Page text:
In a recent decision from a court in Massachusetts, a lower court’s ruling that incriminating evidence should be suppressed was reversed. Originally, a lower court had determined that because a state trooper did not have sufficient reason to pull over the defendant on the highway, the drugs found in the defendant’s car should not be used against him in court. The higher court disagreed, saying the trooper did, in fact, have reason to pull the defendant over in the first place. It was thus acceptable for the State to use the incriminating evidence against the defendant at trial.
The Facts of the Case
According to the opinion, the defendant was driving on the highway when a state police trooper conducted a random check on the defendant’s vehicle to find out if it was properly registered. As a result, the trooper learned that the vehicle had failed its most recent inspection approximately two weeks earlier.
During this check of the vehicle, the officer did not look into whether the car had failed inspection because of a safety violation or because of an emissions-based failure. In Massachusetts, the law says that if a car experiences an emissions-based failure, it can still be driven for sixty days following a failed inspection since it is not an immediate safety threat to people on the road. By failing to inquire as to whether the vehicle failed inspection because of safety violations or because of emissions-based violations, the officer also failed to gather all of the necessary information about whether or not the vehicle’s driver was operating his car lawfully or unlawfully.
During the traffic stop, the trooper ran the defendant’s license and learned that he had an open warrant. The trooper arrested him on the warrant and the defendant was charged with possession of the drugs that the trooper later found in the back seat of the vehicle. The defendant argued at trial that the drugs should be suppressed because the trooper’s traffic stop was unwarranted and unreasonable.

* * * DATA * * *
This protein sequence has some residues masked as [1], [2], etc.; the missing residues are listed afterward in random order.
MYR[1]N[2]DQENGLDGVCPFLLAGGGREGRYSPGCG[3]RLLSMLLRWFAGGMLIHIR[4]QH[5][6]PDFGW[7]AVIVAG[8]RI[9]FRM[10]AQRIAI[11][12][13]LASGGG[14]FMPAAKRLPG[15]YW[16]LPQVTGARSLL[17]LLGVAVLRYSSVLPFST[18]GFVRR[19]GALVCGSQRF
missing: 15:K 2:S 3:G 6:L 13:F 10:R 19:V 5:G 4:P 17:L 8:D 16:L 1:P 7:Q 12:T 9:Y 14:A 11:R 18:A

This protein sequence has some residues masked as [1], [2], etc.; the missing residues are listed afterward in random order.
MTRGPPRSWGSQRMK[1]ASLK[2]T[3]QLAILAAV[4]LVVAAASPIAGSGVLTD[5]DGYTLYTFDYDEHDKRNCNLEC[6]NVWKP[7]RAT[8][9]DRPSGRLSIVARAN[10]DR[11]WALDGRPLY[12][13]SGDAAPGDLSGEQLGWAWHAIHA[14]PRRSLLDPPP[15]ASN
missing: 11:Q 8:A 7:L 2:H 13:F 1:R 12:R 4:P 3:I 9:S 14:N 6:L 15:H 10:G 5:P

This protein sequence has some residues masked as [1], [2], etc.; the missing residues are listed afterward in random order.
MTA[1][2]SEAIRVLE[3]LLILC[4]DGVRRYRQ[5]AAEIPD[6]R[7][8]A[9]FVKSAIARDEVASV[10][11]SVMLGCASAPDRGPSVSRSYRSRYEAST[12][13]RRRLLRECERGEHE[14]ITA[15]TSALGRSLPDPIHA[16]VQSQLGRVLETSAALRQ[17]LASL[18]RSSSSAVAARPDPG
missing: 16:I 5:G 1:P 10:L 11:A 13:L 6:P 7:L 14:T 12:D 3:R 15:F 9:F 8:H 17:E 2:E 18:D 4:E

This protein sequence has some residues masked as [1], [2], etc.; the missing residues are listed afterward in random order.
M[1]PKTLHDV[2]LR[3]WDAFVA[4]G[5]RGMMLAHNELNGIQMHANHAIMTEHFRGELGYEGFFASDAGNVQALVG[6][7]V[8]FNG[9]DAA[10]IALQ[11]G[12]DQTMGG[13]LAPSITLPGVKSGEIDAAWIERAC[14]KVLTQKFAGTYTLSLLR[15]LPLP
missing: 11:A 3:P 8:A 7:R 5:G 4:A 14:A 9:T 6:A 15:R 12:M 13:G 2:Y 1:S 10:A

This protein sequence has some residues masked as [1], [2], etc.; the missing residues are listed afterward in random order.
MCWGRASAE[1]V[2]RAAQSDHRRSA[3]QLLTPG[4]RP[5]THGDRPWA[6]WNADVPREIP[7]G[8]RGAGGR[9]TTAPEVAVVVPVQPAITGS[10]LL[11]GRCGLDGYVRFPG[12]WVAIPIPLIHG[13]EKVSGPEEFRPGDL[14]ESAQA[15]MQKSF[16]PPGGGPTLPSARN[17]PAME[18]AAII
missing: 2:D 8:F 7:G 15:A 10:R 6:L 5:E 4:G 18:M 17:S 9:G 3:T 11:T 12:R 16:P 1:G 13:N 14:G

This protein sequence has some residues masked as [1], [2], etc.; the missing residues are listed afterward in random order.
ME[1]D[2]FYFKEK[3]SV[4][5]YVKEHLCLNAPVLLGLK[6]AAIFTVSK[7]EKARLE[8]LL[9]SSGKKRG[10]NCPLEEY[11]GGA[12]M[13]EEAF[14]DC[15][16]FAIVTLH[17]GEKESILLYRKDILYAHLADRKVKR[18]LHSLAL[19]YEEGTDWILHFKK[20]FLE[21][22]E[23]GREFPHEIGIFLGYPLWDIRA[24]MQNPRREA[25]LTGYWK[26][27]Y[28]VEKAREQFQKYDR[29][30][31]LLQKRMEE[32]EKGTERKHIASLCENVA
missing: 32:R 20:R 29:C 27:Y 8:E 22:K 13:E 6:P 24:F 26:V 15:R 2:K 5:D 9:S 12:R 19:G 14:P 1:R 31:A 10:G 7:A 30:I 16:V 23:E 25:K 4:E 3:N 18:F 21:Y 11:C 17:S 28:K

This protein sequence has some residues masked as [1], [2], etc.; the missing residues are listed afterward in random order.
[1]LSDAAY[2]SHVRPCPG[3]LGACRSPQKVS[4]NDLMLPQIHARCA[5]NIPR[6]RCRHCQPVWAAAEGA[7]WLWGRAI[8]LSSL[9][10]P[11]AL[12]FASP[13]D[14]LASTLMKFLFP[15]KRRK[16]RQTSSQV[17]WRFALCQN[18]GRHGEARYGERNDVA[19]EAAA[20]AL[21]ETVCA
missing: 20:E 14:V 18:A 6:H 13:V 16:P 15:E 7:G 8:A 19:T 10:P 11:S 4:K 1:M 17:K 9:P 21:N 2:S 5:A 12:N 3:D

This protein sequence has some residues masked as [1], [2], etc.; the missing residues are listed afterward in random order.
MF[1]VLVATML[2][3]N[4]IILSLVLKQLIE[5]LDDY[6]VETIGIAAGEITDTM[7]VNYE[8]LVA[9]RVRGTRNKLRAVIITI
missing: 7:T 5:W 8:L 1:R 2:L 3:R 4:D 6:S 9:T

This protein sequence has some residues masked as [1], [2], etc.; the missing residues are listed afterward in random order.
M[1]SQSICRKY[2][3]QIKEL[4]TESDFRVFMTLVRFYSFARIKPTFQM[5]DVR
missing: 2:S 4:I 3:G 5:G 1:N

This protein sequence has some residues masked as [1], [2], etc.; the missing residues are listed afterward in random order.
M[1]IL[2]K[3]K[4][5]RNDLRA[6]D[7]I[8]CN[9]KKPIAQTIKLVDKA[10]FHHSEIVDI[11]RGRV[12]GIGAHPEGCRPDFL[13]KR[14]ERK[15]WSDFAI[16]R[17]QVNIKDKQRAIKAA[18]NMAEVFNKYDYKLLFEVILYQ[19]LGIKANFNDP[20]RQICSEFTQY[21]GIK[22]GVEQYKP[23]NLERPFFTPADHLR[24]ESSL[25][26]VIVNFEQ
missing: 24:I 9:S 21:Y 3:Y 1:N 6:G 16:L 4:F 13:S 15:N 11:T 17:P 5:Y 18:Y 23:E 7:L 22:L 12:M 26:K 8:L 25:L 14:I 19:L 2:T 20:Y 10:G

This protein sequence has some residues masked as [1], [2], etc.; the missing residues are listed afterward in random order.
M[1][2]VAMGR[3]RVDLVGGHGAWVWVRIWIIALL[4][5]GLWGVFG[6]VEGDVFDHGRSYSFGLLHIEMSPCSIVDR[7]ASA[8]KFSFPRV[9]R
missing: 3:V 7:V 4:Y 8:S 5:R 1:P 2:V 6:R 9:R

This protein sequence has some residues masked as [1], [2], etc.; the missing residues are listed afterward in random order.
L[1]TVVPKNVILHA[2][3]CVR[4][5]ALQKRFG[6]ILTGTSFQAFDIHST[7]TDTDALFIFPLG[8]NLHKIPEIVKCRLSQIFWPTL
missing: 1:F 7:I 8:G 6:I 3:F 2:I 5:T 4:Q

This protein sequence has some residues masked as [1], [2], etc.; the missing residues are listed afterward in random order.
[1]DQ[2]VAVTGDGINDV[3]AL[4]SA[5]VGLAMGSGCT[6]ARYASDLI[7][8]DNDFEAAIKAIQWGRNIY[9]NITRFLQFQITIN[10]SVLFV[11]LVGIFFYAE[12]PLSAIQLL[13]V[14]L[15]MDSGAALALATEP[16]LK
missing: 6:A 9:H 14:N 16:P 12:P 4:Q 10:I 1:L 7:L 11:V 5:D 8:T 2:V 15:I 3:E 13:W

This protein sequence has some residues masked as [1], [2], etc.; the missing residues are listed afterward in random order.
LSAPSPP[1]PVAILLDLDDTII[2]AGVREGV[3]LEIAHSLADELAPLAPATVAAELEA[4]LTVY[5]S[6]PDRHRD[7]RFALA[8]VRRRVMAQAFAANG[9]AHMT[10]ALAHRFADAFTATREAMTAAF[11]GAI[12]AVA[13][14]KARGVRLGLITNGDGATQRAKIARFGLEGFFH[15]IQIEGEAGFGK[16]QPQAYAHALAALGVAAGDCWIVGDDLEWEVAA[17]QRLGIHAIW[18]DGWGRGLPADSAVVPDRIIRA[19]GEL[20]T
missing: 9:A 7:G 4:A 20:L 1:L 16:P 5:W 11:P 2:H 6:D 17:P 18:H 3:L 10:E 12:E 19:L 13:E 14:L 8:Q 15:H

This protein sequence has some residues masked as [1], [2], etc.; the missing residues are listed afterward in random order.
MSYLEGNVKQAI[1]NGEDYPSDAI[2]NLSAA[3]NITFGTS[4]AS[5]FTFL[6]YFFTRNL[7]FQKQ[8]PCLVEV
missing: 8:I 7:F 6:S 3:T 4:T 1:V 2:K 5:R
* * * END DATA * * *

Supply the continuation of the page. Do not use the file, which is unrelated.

The Court’s Decision
At trial, the judge ruled that the state trooper did not, in fact, have “reasonable suspicion” to justify the traffic stop. The trooper should have checked if the defendant was lawfully driving his vehicle, and if he had failed his inspection based on emissions, the trooper would not have had any reason to pull him over. Because the trooper failed to conduct this check, his traffic stop was unreasonable.
The higher court disagreed with the lower court’s ruling. The court said that it was acceptable for the trooper to assume that the vehicle was being operated impermissibly, even without evidence to support that conclusion. It would not be reasonable, said the court, to require troopers to look into the reason behind every vehicle’s inspection failure on the road. All that the public can expect police officers to do is to pull vehicles over and conduct an investigation into the inspection failure from there.
The court ultimately reversed the lower court’s ruling and determined it was acceptable for the drug evidence found during the traffic stop to be used against the defendant in court. The defendant was found guilty of one count of possession of a class B drug with the intent to distribute and one count of possession of a class A drug with the intent to distribute.
Have You Been Charged with Drug Possession in Massachusetts?
If you or a loved one has been charged with drug possession in Massachusetts, there may be defenses available to you that can help fight your case. At the Law Office of Patrick J. Murphy, we are familiar with the legal landscape in Massachusetts and we will walk you through your options to make sure that your voice is heard. For your free consultation, give us a call at 617-367-0450.